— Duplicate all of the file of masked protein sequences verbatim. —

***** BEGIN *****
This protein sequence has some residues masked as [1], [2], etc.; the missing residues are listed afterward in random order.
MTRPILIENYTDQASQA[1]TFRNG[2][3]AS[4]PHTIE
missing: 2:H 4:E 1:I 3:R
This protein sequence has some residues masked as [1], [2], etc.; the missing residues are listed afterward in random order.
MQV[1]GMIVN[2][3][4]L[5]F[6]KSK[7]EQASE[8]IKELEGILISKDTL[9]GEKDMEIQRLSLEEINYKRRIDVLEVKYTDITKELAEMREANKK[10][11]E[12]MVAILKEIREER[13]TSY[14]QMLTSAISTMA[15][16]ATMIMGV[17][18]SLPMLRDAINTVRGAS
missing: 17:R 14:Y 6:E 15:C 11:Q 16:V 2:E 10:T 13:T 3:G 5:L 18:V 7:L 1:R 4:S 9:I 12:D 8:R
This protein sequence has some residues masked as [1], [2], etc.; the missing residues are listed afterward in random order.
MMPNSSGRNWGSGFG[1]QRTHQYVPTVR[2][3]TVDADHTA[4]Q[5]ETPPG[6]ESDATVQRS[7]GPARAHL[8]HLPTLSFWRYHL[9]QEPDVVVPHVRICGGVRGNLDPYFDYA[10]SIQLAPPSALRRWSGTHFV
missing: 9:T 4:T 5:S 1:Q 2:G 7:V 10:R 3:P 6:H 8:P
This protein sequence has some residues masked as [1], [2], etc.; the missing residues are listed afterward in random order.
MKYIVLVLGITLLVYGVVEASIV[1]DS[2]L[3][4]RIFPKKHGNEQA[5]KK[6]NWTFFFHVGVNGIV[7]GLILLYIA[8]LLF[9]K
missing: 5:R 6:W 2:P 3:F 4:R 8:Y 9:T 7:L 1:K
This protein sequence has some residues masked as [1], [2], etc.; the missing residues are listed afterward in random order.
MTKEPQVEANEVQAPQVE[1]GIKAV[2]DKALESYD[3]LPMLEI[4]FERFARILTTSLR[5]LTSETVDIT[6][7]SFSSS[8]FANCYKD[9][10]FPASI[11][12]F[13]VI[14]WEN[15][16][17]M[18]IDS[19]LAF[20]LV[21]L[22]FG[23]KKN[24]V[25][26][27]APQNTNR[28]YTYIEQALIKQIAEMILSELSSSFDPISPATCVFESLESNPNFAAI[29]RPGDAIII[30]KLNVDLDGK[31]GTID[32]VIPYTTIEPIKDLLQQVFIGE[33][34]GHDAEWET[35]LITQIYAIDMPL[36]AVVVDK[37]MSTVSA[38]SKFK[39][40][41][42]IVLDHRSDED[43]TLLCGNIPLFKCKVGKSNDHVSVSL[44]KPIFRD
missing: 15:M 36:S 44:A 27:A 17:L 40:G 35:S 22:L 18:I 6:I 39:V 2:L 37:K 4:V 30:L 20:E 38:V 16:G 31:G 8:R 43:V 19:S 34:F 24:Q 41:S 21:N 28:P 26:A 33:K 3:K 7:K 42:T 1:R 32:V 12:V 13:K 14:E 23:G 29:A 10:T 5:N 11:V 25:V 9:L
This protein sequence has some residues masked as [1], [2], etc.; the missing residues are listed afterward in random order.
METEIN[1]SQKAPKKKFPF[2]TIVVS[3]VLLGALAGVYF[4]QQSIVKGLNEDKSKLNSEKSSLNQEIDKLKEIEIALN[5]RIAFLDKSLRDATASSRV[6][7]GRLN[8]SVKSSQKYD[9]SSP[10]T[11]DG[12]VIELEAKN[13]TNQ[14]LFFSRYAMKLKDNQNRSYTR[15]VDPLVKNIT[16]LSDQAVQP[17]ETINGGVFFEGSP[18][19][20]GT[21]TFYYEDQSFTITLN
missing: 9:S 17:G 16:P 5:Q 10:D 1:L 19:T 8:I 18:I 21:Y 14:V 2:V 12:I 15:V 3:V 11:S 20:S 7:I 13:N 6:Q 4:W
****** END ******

This protein sequence has some residues masked as [1], [2], etc.; the missing residues are listed afterward in random order.
MTRPILIENYTDQASQA[1]TFRNG[2][3]AS[4]PHTIE
missing: 2:H 4:E 1:I 3:R
This protein sequence has some residues masked as [1], [2], etc.; the missing residues are listed afterward in random order.
MQV[1]GMIVN[2][3][4]L[5]F[6]KSK[7]EQASE[8]IKELEGILISKDTL[9]GEKDMEIQRLSLEEINYKRRIDVLEVKYTDITKELAEMREANKK[10][11]E[12]MVAILKEIREER[13]TSY[14]QMLTSAISTMA[15][16]ATMIMGV[17][18]SLPMLRDAINTVRGAS
missing: 17:R 14:Y 6:E 15:C 11:Q 16:V 2:E 10:T 13:T 3:G 5:L 18:V 7:L 1:R 4:S 9:I 12:D 8:R
This protein sequence has some residues masked as [1], [2], etc.; the missing residues are listed afterward in random order.
MMPNSSGRNWGSGFG[1]QRTHQYVPTVR[2][3]TVDADHTA[4]Q[5]ETPPG[6]ESDATVQRS[7]GPARAHL[8]HLPTLSFWRYHL[9]QEPDVVVPHVRICGGVRGNLDPYFDYA[10]SIQLAPPSALRRWSGTHFV
missing: 9:T 4:T 5:S 1:Q 2:G 7:V 10:R 3:P 6:H 8:P
This protein sequence has some residues masked as [1], [2], etc.; the missing residues are listed afterward in random order.
MKYIVLVLGITLLVYGVVEASIV[1]DS[2]L[3][4]RIFPKKHGNEQA[5]KK[6]NWTFFFHVGVNGIV[7]GLILLYIA[8]LLF[9]K
missing: 5:R 6:W 2:P 3:F 4:R 8:Y 9:T 7:L 1:K
This protein sequence has some residues masked as [1], [2], etc.; the missing residues are listed afterward in random order.
MTKEPQVEANEVQAPQVE[1]GIKAV[2]DKALESYD[3]LPMLEI[4]FERFARILTTSLR[5]LTSETVDIT[6][7]SFSSS[8]FANCYKD[9][10]FPASI[11][12]F[13]VI[14]WEN[15][16][17]M[18]IDS[19]LAF[20]LV[21]L[22]FG[23]KKN[24]V[25][26][27]APQNTNR[28]YTYIEQALIKQIAEMILSELSSSFDPISPATCVFESLESNPNFAAI[29]RPGDAIII[30]KLNVDLDGK[31]GTID[32]VIPYTTIEPIKDLLQQVFIGE[33][34]GHDAEWET[35]LITQIYAIDMPL[36]AVVVDK[37]MSTVSA[38]SKFK[39][40][41][42]IVLDHRSDED[43]TLLCGNIPLFKCKVGKSNDHVSVSL[44]KPIFRD
missing: 15:M 36:S 44:A 27:A 17:L 40:G 35:S 22:L 18:I 6:I 39:V 2:L 37:K 4:V 30:L 20:E 38:V 16:G 31:G 8:R 43:V 19:S 34:F 24:Q 41:S 21:N 28:P 26:A 33:K 3:K 7:K 42:T 1:R 32:V 12:V 13:K 14:E 23:G 29:A 10:T 5:N 11:V 25:V 9:L
This protein sequence has some residues masked as [1], [2], etc.; the missing residues are listed afterward in random order.
METEIN[1]SQKAPKKKFPF[2]TIVVS[3]VLLGALAGVYF[4]QQSIVKGLNEDKSKLNSEKSSLNQEIDKLKEIEIALN[5]RIAFLDKSLRDATASSRV[6][7]GRLN[8]SVKSSQKYD[9]SSP[10]T[11]DG[12]VIELEAKN[13]TNQ[14]LFFSRYAMKLKDNQNRSYTR[15]VDPLVKNIT[16]LSDQAVQP[17]ETINGGVFFEGSP[18][19][20]GT[21]TFYYEDQSFTITLN
missing: 9:S 17:G 16:P 5:Q 10:D 1:L 19:T 8:I 18:I 21:Y 14:V 2:V 12:I 15:V 3:V 11:S 20:S 7:I 13:N 6:Q 4:W